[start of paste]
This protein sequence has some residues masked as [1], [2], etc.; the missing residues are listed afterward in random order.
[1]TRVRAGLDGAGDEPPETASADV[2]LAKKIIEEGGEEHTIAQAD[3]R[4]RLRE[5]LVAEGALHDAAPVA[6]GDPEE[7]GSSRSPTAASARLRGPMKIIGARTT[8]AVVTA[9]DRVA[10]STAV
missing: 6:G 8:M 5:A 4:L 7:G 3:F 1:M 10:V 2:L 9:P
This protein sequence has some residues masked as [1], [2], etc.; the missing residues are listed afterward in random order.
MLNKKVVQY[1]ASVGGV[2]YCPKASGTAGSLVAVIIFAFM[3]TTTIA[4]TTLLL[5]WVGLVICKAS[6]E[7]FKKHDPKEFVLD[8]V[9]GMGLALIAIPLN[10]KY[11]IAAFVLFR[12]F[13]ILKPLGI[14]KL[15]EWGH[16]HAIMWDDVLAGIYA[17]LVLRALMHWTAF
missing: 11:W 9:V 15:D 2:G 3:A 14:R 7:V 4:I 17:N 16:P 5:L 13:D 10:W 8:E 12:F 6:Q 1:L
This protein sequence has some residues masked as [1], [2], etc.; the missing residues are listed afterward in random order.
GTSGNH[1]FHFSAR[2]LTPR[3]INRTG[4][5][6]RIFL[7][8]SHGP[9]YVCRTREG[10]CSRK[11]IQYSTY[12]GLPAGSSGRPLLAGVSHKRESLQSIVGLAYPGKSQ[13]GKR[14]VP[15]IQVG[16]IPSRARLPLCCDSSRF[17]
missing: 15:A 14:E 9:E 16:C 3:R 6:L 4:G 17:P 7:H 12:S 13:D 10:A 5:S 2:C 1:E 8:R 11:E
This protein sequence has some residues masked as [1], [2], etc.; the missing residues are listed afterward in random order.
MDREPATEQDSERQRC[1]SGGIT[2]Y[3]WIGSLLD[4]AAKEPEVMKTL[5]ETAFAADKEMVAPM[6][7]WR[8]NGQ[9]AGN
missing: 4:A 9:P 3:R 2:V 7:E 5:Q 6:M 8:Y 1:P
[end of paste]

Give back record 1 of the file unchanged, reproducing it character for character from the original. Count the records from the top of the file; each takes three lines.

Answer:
This protein sequence has some residues masked as [1], [2], etc.; the missing residues are listed afterward in random order.
[1]TRVRAGLDGAGDEPPETASADV[2]LAKKIIEEGGEEHTIAQAD[3]R[4]RLRE[5]LVAEGALHDAAPVA[6]GDPEE[7]GSSRSPTAASARLRGPMKIIGARTT[8]AVVTA[9]DRVA[10]STAV
missing: 6:G 8:M 5:A 4:L 7:G 3:F 1:M 10:V 2:L 9:P